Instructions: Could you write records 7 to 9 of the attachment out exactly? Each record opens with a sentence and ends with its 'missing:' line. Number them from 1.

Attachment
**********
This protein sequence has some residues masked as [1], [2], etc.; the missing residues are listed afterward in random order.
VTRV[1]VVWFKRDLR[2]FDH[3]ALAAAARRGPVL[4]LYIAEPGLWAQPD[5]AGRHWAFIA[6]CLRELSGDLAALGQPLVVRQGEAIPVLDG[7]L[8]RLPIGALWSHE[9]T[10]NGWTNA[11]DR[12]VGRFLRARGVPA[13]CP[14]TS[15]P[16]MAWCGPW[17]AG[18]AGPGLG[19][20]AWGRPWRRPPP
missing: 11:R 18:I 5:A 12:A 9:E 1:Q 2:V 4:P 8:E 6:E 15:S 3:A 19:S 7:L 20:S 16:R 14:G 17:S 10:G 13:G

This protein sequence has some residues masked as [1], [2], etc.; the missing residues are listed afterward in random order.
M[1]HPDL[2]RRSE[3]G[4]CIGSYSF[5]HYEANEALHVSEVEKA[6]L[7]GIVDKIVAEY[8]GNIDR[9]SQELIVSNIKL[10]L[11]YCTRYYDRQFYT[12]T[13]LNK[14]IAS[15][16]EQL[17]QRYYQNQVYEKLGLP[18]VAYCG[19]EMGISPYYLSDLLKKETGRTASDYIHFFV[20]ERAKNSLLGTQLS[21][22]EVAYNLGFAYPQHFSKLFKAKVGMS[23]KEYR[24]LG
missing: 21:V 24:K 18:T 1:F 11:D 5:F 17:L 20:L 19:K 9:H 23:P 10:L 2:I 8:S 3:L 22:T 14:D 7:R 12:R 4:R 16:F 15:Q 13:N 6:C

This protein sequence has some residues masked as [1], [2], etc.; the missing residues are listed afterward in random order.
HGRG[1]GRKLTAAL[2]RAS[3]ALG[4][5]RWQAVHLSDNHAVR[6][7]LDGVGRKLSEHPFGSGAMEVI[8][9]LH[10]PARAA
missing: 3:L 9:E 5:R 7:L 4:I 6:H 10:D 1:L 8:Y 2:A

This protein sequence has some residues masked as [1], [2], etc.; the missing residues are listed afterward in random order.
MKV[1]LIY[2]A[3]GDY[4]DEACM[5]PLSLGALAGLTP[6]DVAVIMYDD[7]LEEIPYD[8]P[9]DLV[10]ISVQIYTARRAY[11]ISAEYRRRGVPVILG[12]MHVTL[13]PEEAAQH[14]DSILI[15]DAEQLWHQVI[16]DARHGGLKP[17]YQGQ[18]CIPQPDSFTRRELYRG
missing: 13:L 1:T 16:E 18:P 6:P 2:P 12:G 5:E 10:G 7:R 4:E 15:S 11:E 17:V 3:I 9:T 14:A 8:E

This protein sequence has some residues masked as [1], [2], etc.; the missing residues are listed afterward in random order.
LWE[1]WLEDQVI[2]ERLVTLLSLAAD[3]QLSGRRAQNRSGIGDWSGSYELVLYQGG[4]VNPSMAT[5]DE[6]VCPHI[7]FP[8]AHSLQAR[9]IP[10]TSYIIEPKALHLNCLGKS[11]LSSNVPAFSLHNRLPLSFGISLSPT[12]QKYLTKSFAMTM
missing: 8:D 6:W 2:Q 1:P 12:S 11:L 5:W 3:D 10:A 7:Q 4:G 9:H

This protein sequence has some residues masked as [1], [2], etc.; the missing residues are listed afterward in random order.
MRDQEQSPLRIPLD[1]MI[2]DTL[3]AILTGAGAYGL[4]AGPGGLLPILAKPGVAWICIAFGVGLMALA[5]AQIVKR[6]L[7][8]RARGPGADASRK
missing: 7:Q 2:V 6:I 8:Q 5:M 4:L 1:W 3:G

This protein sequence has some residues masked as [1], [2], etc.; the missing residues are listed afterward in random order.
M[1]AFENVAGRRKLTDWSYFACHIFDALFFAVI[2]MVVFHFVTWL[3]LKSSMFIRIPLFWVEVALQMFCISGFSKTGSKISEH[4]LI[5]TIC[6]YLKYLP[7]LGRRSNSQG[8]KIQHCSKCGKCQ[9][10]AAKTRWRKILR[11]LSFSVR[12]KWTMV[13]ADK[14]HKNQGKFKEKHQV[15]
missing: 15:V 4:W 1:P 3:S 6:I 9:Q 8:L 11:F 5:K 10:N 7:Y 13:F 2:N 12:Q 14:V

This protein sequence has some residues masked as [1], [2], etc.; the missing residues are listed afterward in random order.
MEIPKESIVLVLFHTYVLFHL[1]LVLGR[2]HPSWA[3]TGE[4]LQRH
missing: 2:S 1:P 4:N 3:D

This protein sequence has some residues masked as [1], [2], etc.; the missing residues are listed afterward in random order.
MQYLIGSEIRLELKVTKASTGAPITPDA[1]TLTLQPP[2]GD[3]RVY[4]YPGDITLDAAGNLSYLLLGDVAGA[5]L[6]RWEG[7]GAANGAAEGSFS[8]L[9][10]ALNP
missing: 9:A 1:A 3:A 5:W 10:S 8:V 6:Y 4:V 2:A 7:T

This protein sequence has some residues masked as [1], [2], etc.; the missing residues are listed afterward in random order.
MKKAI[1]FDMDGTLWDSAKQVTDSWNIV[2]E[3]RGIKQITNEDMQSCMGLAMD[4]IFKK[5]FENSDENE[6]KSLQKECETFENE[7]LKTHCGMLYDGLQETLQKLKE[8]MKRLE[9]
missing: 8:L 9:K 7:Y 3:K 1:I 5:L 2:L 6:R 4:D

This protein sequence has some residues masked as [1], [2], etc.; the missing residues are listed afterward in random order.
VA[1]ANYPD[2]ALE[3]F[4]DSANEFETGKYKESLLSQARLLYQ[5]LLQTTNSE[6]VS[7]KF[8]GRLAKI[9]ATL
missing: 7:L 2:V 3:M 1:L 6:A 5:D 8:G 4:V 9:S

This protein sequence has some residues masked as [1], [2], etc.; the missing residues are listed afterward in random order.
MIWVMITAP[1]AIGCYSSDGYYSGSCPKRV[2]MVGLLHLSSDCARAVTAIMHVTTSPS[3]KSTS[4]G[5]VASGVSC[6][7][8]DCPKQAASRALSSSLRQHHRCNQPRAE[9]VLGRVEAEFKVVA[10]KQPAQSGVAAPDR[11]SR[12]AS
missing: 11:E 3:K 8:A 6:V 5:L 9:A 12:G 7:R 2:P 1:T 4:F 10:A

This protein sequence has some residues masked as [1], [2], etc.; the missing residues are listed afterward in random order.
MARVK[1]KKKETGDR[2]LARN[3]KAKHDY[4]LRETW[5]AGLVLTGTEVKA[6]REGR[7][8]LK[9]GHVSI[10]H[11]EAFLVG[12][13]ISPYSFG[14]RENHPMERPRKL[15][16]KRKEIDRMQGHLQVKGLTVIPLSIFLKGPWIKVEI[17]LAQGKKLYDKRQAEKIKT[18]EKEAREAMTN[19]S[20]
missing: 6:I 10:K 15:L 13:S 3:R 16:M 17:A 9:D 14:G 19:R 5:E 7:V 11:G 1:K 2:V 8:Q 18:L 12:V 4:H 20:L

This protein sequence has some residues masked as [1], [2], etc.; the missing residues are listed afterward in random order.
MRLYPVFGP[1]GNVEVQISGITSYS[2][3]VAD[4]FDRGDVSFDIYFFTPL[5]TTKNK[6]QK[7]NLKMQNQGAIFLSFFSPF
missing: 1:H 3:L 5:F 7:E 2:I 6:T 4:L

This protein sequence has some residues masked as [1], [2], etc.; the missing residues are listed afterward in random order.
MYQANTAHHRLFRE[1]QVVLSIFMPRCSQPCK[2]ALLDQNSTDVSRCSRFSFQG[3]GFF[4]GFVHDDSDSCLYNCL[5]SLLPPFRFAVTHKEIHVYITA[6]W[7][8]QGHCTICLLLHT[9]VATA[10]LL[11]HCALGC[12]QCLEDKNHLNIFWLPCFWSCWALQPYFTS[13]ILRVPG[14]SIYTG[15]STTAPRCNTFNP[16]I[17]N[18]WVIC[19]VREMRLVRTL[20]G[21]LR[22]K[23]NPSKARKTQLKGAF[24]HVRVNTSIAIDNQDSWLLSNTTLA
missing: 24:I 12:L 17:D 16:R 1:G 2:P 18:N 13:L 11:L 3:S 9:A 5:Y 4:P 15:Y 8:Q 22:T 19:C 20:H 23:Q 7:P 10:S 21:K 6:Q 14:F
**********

This protein sequence has some residues masked as [1], [2], etc.; the missing residues are listed afterward in random order.
M[1]AFENVAGRRKLTDWSYFACHIFDALFFAVI[2]MVVFHFVTWL[3]LKSSMFIRIPLFWVEVALQMFCISGFSKTGSKISEH[4]LI[5]TIC[6]YLKYLP[7]LGRRSNSQG[8]KIQHCSKCGKCQ[9][10]AAKTRWRKILR[11]LSFSVR[12]KWTMV[13]ADK[14]HKNQGKFKEKHQV[15]
missing: 15:V 4:W 1:P 3:S 6:I 9:Q 8:L 11:F 5:K 10:N 7:Y 13:F 2:N 12:Q 14:V

This protein sequence has some residues masked as [1], [2], etc.; the missing residues are listed afterward in random order.
MEIPKESIVLVLFHTYVLFHL[1]LVLGR[2]HPSWA[3]TGE[4]LQRH
missing: 2:S 1:P 4:N 3:D

This protein sequence has some residues masked as [1], [2], etc.; the missing residues are listed afterward in random order.
MQYLIGSEIRLELKVTKASTGAPITPDA[1]TLTLQPP[2]GD[3]RVY[4]YPGDITLDAAGNLSYLLLGDVAGA[5]L[6]RWEG[7]GAANGAAEGSFS[8]L[9][10]ALNP
missing: 9:A 1:A 3:A 5:W 10:S 8:V 6:Y 4:V 2:A 7:T